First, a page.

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Mobile phones, screen use and children

Posted by IngridO 
Mobile phones, screen use and children
March 20, 2018 09:09PM
I'm worried about screen use and the next generation. I saw the Sunday programme about how too much screen use (phones, ipads etc) showed the same damage to the brain as Heroin users.

You can see how its already affecting posture - always looking down at phones - sore necks etc...
I often try to talk to my kids whilst they are watching screens and they are so engrossed that they ignore me. It causes all sorts of tantrums when I take it away as well. I know I need to set some better boundaries for my children.

For parents: How much screen use do you allow your children per day?
Re: Mobile phones, screen use and children
March 20, 2018 09:41PM
My 2 boys got tablets when they were 10 and 8 (they are now 14 and 12).Time on them was strictly limited to 30 minutes per day, with an hour on weekend mornings before we get up. This has largely not changed and my husband and I decided several years ago that this was a parenting battle we felt it was important to fight. Our boys sometimes get annoyed by it, but by and large have accepted how this is in our family and just get on and do other things.

We now have a playstation, and they only get 30-45 minute turns on that per day, plus usually a little bit of time on their ipads, by little bit I mean 15 min or so (ipads were a required purchase for school when they entered year 7). My older son has his phone in his pocket at school, but doesn't have much time to do anything on it, and neither of them have very much mobile data for other times. The amount of time he's on is going to be more than the 12yo, but that's a benefit of age, and that I've seen that he doesn't get lost in his phone, he'll often look up something that he's seen on tv or read about, then put it back down. Not so much endless hours of YouTube or games.

Ipads do not leave the house except to go to school or if we go on holiday. Phones and ipads are not used in the car as a form of entertainment, except on a 3hr+ trip.

My older son as a laptop which he uses for school work as everything is done online now, which of course doesn't count for recreational screen time. He'll sometimes want to research how to make something, he's into metalwork and woodwork, and will have his ipad in the garage so he can follow online instructions and videos on how to do what he's making, and that too is fine with us. He'll often get up after he's been doing a couple of hours of homework and shut his laptop and comment how he just needs to go outside and do something not looking at a screen, he doesn't like it, and has expressd a desire to find a a career that does not involve hours a day of looking at a screen.

I bought a router last year that allows me to set schedules for wifi access to indivdual devices, and to also control wifi to individual devices from my phone. So if for some reason someone isn't meant to be having screen time and I suspect that they'll try and sneak it, I just turn the wifi to that device off. There isn't much that they do that isn't online.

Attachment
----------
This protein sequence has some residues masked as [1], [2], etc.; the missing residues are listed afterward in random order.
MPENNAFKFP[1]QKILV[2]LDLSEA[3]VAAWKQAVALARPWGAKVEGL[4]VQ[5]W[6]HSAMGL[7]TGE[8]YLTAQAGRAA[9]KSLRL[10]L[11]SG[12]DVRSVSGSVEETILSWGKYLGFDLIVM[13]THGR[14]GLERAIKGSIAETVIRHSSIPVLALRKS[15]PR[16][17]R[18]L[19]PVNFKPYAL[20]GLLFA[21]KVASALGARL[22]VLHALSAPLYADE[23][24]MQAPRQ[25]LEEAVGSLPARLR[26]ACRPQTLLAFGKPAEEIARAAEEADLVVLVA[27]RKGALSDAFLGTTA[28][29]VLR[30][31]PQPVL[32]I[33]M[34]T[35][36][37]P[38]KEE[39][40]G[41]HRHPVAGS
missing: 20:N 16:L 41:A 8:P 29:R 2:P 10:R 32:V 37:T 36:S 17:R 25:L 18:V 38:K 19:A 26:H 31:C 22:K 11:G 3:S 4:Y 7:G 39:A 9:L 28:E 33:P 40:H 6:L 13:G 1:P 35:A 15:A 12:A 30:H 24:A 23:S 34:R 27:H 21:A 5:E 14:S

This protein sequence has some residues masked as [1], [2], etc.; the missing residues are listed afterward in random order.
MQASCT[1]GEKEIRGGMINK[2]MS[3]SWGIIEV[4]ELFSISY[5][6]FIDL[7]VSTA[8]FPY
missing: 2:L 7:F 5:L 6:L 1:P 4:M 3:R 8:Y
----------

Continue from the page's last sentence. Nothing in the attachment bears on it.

Ipads and phones are only to be used in shared areas of the house, no hiding in your room, and all devices are put on to charge in the living room at 7pm each night, unless my older son needs his for school work. After dinner they'll watch a bit of TV, until the 12yo goes to bed at 8:15 (reads until 8:45) and the 14yo goes to bed at 9:15 and usually has his light out around 9:45-10.

My 14yo has an instagram account, but no other social media, and he mostly uses it for messaging his friends. He rarely posts and has made some IMO mature observations about some of the others in his year and their posting/commenting habits. This reassures me that we made the right choice in strictly limiting this stuff, as he's not become completely absorbed in it and can see it largely for what it is. My 12yo doesn't have any social media access and hasn't asked for it, but he does have a Kindle for reading as he is such a voracious reader that I find it easier to deal with ebooks for him rather than waiting for books I've ordered to come into the library. I count the kindle as a book.

We chose to move to a rural location several years ago partly to allow our children easier access to outdoor activities and so they'd be less reliant on screens for entertainment, and I think this is has made a difference. Most of my sons' friends live on farms or lifestyle blocks and they all spend a lot of time out doing things or working on the farm, rather than staring at a screen.

Of course I don't think the internet is all bad, but like food, we have to watch our consumption of certain types, and just like many parents carefully watch what and how much food their children eat, we have chosen to do the same with media.

It is something you can take control of and your children will get used to it in time. Like I said before, personally I feel it is a battle worth fighting.

This was posted to our local facebook group the other day by a parent who was horrified that the local primary school was using twitter in the classroom. I thought it was quite a good start and is more aimed at adults, but explains the point quite well


Re: Mobile phones, screen use and children
March 20, 2018 11:16PM
What a great post Jenna! Oh brother am I glad I'm not bringing up kids in this social media era...
Re: Mobile phones, screen use and children
March 21, 2018 04:21AM
Jenna you are amazing and I need to get as motivated as you obviously have to take control of this.
My kids will sit glued to their phones/ laptops unless I intervene.
It is such an issue and a constant battle.
Re: Mobile phones, screen use and children
March 21, 2018 05:06AM
Where does TV fit in ?

We NEVER have the TV on anymore favouring internet TV - Netflix or on demand or Youtube. The TV has become a big black waste of space on my wall. I dont even think my kids remember ever sitting watching actual TV One/Two ect.

Mine use their Ipads instead of TV so when they are watching things - its really the same.

My youngest 6, plays with Lego whilst watching age appropriate things on KIDS youtube. My 10 year old watches movies and scooter/skate videos or fail army style things. Hes recently got in to music so wants to download songs.

If there was a choice the oldest would choose to be outside on his scooter/skateboard so I encourage that, the youngest although needs time out and time alone is starting to want to be more social.

My way of tackling it is keeping them busy out and about (although at times exhausting) so when they are home, its chill out time and I dont believe there is anything wrong with relaxing engrossed in something on a screen.

At the moment they are in my control and I know what they are watching, I often have conversations about cyber safety and inappropriateness regarding language and content.